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Nate McLouth slams the Pirates

Mar 5, 2010, 9:10 AM EDT

McLouth.jpgNate McLouth doesn’t miss Pittsburgh:

“Things here are a lot more positive and relaxed,” McLouth said.
“People aren’t so … uptight. Losing for so long, there’s so many
negative things said about the Pirates. It’s tough to read them; you
get defensive. The thing is, it’s true and it’s tough to deal with that
negativity every day. It was kind of nice to get here to an
organization that’s won for a long time.”

Oh, and he has new contact lenses which he said he’s probably needed for years. Why didn’t he get them before now?

The Pirates checked his vision each year during spring training, but never detected any problems. “A blind man could pass that test they do,” McLouth said, noting it basically consisted of reading an eye chart.

Ouch.  Rob Neyer lately has been talking about how teams are often penny wise and pound foolish, spending all kinds of money and mental energy on big name players but spending scant dollars and almost zero mental energy on little things like player nutrition, conditioning and stuff.

If what McLouth is saying is true, put the Pirates’ eye test in that same category.

  1. Joey B - Mar 5, 2010 at 9:32 AM

    “Rob Neyer lately has been talking about how teams are often penny wise and pound foolish, spending all kinds of money and mental energy on big name players but spending scant dollars and almost zero mental energy on little things like player nutrition, conditioning and stuff.”
    Mo Vaughn hurt his biceps in a September game for the Angels. Didn’t hit a lick the rest of the season. The next year, he tears it completely in spring training and misses the season. I’m not a doctor, but I’m guessing that he should’ve been slated for surgery the day after the previous season ended
    At each season-end, every player should sit down with the manager, the GM, the trainer, the team doctor, the coaches, and a nutritionist to discuss what that player should do in the off-season. Address any playing weaknesses, and physical ailments, develop a workout regiment to strengthen areas of concern.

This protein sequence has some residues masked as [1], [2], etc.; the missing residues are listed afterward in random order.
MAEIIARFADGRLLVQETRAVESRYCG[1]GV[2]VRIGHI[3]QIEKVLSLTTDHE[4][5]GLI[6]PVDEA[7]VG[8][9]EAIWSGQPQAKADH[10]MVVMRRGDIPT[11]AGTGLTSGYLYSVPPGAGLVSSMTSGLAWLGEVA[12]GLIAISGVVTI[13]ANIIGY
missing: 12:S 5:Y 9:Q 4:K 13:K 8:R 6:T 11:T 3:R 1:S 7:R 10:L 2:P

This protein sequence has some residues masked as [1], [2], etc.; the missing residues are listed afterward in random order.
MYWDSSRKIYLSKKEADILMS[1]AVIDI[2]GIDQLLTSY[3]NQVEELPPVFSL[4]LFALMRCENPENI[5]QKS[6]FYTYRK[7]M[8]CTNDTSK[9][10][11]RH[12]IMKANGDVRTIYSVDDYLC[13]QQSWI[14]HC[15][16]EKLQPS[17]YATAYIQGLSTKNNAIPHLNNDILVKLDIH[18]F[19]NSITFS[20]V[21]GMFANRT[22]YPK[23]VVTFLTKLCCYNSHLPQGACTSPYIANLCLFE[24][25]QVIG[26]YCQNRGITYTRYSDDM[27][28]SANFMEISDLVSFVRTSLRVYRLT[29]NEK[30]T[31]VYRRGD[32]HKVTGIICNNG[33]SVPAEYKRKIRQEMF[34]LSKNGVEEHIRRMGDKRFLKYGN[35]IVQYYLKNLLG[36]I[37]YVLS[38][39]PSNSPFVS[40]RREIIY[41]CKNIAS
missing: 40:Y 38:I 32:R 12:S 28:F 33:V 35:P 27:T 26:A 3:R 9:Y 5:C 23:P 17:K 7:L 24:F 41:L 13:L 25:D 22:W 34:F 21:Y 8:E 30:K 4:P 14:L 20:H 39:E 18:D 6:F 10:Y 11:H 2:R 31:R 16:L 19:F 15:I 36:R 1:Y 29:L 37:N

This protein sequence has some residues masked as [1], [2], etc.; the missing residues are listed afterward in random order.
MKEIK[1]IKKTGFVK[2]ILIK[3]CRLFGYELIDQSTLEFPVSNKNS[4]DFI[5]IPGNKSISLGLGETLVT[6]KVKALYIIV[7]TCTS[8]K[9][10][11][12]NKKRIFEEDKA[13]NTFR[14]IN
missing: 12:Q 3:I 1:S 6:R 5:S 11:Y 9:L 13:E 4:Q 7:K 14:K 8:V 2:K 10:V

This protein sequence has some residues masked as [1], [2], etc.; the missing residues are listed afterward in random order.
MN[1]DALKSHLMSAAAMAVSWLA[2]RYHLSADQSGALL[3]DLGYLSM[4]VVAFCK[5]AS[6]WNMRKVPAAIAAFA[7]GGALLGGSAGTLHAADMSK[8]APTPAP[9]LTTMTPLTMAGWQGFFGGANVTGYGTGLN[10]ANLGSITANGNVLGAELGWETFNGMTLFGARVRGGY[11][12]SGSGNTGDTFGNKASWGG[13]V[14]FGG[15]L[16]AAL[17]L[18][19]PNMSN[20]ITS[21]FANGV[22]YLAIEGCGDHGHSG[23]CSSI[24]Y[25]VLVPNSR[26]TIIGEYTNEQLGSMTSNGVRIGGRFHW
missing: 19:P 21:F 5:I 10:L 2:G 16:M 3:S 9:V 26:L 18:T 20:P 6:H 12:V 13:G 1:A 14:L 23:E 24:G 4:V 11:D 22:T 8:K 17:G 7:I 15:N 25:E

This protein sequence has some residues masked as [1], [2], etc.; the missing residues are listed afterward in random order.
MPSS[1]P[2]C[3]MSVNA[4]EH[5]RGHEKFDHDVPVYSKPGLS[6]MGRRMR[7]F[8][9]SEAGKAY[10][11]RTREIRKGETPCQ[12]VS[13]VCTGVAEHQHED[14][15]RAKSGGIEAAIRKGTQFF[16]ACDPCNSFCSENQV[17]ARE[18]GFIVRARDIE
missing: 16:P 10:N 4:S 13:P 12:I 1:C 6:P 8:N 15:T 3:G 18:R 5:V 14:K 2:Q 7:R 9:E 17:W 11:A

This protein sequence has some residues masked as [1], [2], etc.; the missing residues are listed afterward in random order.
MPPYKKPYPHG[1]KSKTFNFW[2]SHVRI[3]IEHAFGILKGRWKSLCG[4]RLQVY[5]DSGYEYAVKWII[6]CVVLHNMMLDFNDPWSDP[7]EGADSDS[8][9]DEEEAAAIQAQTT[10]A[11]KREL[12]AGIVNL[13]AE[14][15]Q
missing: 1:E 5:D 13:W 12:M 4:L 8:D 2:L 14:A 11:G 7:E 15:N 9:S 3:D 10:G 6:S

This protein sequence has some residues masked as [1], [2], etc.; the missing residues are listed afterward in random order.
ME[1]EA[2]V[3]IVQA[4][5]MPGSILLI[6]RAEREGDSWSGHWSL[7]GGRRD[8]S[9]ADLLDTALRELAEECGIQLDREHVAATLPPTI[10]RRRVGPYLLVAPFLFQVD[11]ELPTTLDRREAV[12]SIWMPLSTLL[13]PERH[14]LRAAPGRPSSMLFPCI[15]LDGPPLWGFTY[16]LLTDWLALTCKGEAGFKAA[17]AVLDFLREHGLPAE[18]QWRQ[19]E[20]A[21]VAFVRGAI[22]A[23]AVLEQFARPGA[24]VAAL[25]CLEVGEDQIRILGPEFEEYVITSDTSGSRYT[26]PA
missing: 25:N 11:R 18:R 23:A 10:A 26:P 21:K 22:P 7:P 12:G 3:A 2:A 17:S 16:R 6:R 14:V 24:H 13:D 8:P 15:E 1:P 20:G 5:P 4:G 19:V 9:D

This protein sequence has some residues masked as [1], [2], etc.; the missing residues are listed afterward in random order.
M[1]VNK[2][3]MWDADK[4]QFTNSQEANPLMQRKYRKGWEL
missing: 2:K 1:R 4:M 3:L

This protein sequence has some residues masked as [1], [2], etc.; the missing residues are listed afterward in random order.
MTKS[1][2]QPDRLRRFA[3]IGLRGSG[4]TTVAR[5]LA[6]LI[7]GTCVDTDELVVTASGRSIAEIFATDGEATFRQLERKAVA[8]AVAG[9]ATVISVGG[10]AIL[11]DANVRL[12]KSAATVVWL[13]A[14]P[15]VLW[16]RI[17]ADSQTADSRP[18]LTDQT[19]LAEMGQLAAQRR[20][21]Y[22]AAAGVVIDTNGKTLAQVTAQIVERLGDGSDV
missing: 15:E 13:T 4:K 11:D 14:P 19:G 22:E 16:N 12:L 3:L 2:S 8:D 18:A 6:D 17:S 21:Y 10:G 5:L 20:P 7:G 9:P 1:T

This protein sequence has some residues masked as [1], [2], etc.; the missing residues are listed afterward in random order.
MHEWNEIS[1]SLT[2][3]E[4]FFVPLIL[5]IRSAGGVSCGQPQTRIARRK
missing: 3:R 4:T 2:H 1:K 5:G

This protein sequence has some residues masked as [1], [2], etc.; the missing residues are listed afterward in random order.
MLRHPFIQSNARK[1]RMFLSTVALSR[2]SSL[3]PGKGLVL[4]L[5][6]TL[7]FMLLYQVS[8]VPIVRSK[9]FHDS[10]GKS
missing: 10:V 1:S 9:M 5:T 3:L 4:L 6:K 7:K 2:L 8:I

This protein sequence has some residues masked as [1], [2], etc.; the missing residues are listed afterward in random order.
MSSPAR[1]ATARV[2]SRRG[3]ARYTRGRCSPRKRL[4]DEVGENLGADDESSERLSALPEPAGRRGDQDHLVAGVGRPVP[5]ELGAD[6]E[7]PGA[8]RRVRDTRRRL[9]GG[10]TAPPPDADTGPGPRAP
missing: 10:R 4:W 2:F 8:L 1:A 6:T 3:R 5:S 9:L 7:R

There are people out there with a checklist of what to do around the house prior to winter, or prior to the kids going to school, or a due diligence at work, etc. I don’t know why every team doesn’t have the same thing for their players.

  2. Greg - Mar 5, 2010 at 10:28 AM

    I find that story interesting because the braves did the same thing with Matt Diaz. His improved vision could be argued to have been the primary contribution to being an afterthought in TB to a .300 hitter in ATL.

  3. ecp - Mar 5, 2010 at 11:04 AM

    I don’t know what level of responsibility clubs take for their players’ vision exams (or are obligated to take), but I suspect that most clubs don’t keep an optometrist on staff. It wouldn’t surprise me a bit if the standard eye exam given by club doctors is similar to the one given when you get a driver’s license – which is reading an eye chart. Players are likely “encouraged” to get regular eye exams on their own and such exams are also likely to be covered by the players association’s insurance. McLouth’s admission that “his vision could have been corrected years ago, but he never bothered to visit an optometrist” tells me two things: he knew he wasn’t seeing well and he didn’t do anything about it. And nowhere does he say that the Braves were responsible for him getting contact lenses; he only says that he got them. It may be that he finally bothered to make that optometrist visit and do something about his eyes. Sorry, not buying this as the Pirates’ fault.

  4. ecp - Mar 5, 2010 at 11:21 AM

    Coincidentally, some interesting comments yesterday by the Brewers’ Corey Hart on their eye exams:
    http://espn.go.com/mlb/blog/_/name/mlb_spring_training
    “A vision test during a team physical exam has confirmed what Brewers outfielder Corey Hart has suspected since last year — he’s nearsighted…Why wasn’t the problem caught last year? “I guessed right [on what letters were shown on the eye chart],” Hart said, according to the report. “This year, I guessed wrong. By the third letter, I was like, ‘Maybe H?'”

  5. Joey B - Mar 5, 2010 at 3:08 PM

    “but I suspect that most clubs don’t keep an optometrist on staff.”
    Probably not. My company doesn’t keep a medical team on staff either. But once a year, they have a team come to administer flu shots, take blood tests, tell you how fat you are, etc.
    You could hire a guy for a couple of days to check the eyes. It won’t break the bank. Maybe $3k? You hire fielding coaches, batting coaches, you might employ a bunting coach for a couple of weeks for the right prospect. When you shell out $80M in salaries, it’s penny wise and pound foolish to allow them to go into spring training without their best vision.

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